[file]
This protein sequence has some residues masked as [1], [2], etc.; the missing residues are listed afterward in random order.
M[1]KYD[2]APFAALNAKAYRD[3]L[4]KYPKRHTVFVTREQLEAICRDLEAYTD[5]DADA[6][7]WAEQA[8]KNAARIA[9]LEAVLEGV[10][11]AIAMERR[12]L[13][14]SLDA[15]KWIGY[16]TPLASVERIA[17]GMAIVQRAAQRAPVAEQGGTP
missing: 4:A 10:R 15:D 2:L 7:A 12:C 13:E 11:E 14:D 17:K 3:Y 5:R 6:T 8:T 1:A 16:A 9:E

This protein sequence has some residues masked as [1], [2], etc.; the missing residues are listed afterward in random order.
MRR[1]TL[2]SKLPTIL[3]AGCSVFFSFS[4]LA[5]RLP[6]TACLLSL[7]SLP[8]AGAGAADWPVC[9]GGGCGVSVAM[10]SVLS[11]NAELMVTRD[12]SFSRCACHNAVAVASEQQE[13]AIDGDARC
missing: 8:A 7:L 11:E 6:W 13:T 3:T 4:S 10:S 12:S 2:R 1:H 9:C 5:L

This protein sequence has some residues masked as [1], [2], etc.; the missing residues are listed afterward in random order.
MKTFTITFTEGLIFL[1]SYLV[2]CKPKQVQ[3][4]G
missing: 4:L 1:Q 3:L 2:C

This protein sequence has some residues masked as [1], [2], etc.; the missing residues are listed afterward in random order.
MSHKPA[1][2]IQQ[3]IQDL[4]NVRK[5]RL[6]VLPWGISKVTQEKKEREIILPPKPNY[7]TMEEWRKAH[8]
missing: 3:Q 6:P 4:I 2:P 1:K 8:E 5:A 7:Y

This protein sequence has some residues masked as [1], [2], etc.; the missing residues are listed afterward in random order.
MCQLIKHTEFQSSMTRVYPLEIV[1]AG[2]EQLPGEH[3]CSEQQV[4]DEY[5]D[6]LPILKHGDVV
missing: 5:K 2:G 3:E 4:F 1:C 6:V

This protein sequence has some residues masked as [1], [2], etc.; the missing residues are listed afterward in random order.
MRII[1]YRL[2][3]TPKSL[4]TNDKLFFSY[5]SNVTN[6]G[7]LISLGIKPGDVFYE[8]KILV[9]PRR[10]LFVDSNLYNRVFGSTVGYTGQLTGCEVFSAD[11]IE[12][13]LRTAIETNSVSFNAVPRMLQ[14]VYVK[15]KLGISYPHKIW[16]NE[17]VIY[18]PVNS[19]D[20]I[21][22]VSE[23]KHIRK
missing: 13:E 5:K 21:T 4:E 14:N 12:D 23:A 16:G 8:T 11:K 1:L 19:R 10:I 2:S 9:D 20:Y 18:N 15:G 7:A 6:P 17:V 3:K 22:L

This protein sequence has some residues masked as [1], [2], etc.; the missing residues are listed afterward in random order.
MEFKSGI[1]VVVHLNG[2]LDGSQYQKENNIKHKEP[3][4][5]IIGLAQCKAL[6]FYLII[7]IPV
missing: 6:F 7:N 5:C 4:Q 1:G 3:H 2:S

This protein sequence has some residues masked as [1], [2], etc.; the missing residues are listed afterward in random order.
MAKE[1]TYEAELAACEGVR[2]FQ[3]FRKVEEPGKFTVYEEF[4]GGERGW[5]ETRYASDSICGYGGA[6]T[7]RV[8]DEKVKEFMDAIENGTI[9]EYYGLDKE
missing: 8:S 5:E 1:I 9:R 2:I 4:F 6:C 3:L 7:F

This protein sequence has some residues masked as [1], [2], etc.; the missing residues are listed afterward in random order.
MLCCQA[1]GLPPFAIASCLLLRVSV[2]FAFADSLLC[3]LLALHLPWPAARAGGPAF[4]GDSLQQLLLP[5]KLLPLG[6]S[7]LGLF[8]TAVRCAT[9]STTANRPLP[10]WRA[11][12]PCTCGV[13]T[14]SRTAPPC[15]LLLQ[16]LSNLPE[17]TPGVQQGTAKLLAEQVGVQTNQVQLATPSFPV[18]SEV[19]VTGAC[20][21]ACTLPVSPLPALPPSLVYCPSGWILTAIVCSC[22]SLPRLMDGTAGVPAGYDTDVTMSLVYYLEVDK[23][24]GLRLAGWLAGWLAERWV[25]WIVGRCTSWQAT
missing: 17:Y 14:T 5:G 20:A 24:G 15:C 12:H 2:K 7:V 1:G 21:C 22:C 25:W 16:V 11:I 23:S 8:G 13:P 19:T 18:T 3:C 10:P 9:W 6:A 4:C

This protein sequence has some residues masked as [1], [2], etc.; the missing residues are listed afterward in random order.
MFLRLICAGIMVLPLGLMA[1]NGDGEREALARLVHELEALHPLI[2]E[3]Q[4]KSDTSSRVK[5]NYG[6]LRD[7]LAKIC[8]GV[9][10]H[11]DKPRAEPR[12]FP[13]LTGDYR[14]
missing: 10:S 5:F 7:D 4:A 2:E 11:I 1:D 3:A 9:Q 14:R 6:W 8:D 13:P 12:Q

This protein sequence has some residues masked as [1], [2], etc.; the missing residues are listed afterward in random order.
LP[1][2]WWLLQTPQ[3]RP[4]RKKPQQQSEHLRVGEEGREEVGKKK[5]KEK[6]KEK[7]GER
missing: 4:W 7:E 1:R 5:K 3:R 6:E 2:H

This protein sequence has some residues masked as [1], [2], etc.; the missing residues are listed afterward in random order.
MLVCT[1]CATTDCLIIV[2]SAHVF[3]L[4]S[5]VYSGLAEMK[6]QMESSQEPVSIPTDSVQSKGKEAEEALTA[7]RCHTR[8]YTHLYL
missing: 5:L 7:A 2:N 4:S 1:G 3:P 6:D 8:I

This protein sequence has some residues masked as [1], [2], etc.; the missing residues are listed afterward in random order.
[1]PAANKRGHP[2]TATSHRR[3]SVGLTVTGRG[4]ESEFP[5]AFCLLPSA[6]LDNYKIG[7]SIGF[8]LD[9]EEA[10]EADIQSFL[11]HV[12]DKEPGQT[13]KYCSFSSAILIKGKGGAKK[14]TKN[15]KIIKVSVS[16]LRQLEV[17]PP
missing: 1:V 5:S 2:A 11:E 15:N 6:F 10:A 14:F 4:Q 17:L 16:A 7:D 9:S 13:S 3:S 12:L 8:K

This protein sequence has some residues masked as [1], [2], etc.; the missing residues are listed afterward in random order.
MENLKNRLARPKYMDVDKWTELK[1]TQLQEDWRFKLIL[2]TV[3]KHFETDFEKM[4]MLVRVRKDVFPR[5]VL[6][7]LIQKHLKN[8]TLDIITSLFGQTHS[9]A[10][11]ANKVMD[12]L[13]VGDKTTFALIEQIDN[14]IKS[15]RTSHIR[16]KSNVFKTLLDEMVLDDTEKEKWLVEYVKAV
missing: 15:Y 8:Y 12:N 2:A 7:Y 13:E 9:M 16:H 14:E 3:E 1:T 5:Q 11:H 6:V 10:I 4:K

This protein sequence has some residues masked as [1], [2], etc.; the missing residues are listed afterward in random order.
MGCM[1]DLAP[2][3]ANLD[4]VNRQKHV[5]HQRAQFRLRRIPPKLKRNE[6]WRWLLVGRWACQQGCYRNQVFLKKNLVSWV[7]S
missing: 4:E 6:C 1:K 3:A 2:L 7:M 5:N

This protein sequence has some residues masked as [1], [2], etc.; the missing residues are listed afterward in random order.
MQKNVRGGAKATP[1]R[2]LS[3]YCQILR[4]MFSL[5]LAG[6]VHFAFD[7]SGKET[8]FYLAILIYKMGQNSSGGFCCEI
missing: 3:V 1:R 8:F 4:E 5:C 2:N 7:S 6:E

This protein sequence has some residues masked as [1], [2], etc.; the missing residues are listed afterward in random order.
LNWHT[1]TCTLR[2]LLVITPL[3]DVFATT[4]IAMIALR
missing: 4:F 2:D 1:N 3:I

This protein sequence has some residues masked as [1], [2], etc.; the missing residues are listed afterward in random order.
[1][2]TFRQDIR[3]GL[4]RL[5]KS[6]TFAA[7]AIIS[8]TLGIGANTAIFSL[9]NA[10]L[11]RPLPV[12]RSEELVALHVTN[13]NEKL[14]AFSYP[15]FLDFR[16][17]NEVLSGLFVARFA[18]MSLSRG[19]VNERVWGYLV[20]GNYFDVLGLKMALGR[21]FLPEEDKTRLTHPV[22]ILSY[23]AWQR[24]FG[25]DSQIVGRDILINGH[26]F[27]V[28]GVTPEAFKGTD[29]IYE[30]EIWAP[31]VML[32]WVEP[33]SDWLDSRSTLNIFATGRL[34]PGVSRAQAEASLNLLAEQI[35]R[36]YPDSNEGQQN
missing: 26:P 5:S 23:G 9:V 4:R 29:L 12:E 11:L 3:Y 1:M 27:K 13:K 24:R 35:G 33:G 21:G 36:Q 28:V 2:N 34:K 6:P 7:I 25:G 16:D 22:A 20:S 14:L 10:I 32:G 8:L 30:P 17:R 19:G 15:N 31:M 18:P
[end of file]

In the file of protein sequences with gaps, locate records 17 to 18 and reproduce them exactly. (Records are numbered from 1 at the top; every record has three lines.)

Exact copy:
This protein sequence has some residues masked as [1], [2], etc.; the missing residues are listed afterward in random order.
LNWHT[1]TCTLR[2]LLVITPL[3]DVFATT[4]IAMIALR
missing: 4:F 2:D 1:N 3:I

This protein sequence has some residues masked as [1], [2], etc.; the missing residues are listed afterward in random order.
[1][2]TFRQDIR[3]GL[4]RL[5]KS[6]TFAA[7]AIIS[8]TLGIGANTAIFSL[9]NA[10]L[11]RPLPV[12]RSEELVALHVTN[13]NEKL[14]AFSYP[15]FLDFR[16][17]NEVLSGLFVARFA[18]MSLSRG[19]VNERVWGYLV[20]GNYFDVLGLKMALGR[21]FLPEEDKTRLTHPV[22]ILSY[23]AWQR[24]FG[25]DSQIVGRDILINGH[26]F[27]V[28]GVTPEAFKGTD[29]IYE[30]EIWAP[31]VML[32]WVEP[33]SDWLDSRSTLNIFATGRL[34]PGVSRAQAEASLNLLAEQI[35]R[36]YPDSNEGQQN
missing: 26:P 5:S 23:G 9:V 4:R 29:L 12:E 11:L 3:Y 1:M 27:K 13:K 24:R 35:G 33:G 21:G 36:Q 28:V 2:N 34:K 6:P 7:I 25:G 16:D 22:A 20:S 14:L 10:I 32:G 8:L 30:P 17:R 19:G 15:N 31:M 18:P